Halal markets provide many advantages, from giving income sources for Muslim communities to creating opportunities for people from various religious backgrounds to connect. Furthermore, Minnesota stands to benefit economically through an increase in employment opportunities through this industry.
Meats by the Pound
Halal meat shops have quickly become the go-to spot in Muslim neighborhoods across America, replacing Italian, French, and kosher butcher shops as the go-to choice. Now, they offer whole lambs, goats, beef, veal, and chicken that has been ritually slaughtered according to Islamic law – something Italian or French butcher shops once offered as grocery store options.
On a recent afternoon in Paterson, ENA Meat Packing’s 33-year-old halal slaughterhouse boasted the sounds of wooly sheep baaing and cows mooing — both signs that their animal home had arrived safely from abroad. Tucked away in an industrial section, ENA Meat Packing provides one of the most significant operations for exclusively halal meat production in America.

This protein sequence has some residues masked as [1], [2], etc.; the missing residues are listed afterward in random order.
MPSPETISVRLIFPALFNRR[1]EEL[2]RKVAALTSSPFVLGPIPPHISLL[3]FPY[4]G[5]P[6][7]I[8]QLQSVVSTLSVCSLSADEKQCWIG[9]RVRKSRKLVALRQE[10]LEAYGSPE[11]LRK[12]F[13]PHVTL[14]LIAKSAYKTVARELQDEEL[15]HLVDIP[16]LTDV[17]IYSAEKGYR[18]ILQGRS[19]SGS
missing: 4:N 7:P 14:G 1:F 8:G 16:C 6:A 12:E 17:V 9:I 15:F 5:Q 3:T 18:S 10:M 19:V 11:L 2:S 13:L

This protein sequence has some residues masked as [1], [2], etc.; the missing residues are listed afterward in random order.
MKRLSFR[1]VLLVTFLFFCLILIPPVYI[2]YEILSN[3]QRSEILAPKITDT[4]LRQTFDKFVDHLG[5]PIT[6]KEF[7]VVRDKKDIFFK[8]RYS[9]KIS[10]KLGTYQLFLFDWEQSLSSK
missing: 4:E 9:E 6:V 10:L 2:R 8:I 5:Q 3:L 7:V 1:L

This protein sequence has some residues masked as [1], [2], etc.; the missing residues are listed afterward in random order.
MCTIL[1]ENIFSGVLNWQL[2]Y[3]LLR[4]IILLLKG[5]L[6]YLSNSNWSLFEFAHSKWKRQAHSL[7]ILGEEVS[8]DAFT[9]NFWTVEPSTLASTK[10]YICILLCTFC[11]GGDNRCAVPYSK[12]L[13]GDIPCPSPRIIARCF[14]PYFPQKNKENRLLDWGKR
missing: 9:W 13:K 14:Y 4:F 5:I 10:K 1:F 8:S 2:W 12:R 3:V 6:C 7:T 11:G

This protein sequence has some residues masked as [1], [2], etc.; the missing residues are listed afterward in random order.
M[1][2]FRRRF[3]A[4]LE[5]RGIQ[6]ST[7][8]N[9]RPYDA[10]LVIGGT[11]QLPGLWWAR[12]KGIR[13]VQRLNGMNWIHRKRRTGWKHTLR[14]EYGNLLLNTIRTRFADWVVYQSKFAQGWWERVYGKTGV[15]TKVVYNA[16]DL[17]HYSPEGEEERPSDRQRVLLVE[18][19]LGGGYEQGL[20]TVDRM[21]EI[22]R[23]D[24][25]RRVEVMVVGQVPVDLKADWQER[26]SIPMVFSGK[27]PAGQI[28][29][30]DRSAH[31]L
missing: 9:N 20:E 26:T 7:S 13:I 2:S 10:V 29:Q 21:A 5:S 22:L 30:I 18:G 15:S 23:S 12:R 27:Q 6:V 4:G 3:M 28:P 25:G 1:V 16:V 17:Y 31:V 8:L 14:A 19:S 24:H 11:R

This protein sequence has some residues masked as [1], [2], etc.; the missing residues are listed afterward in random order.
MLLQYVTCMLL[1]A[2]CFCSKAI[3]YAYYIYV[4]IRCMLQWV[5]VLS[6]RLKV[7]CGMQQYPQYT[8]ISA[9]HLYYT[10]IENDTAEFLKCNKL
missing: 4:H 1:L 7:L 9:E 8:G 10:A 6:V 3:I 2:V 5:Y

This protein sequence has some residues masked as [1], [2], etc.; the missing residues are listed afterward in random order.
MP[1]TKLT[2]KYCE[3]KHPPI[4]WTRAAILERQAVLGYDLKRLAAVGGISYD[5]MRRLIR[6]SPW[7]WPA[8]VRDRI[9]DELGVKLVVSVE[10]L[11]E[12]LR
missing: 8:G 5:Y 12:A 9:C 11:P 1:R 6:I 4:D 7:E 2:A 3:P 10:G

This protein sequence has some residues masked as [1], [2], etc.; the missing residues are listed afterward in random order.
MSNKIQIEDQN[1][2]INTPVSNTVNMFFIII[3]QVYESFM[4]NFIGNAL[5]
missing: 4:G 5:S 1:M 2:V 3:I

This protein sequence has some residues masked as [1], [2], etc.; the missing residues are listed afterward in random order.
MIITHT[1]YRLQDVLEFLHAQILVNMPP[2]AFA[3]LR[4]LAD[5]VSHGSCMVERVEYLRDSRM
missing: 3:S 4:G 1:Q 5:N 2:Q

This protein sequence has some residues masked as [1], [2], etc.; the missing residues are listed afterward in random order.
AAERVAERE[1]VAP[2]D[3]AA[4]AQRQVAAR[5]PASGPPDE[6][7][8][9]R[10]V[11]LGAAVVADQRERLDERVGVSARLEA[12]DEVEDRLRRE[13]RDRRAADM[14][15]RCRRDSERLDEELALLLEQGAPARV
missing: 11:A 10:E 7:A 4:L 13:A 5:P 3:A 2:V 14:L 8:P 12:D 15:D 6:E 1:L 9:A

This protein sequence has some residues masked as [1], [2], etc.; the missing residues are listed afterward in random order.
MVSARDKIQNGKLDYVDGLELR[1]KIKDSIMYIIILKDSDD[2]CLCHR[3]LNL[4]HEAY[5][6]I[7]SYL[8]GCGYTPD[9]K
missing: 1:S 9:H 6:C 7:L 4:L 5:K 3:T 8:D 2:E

Family-run operation harvests over 400,000 lamb and goats and nearly 40,000 cows every year from animals certified as healthy breeding age and slaughtered following Islamic tradition. Food from this operation is distributed to butchers, restaurants, and grocery stores that sign a pledge not to sell anything that isn’t halal; additionally, each slaughterhouse follows an Islamic protocol which involves saying Bismillah (“In the Name of God”) before each slaughter.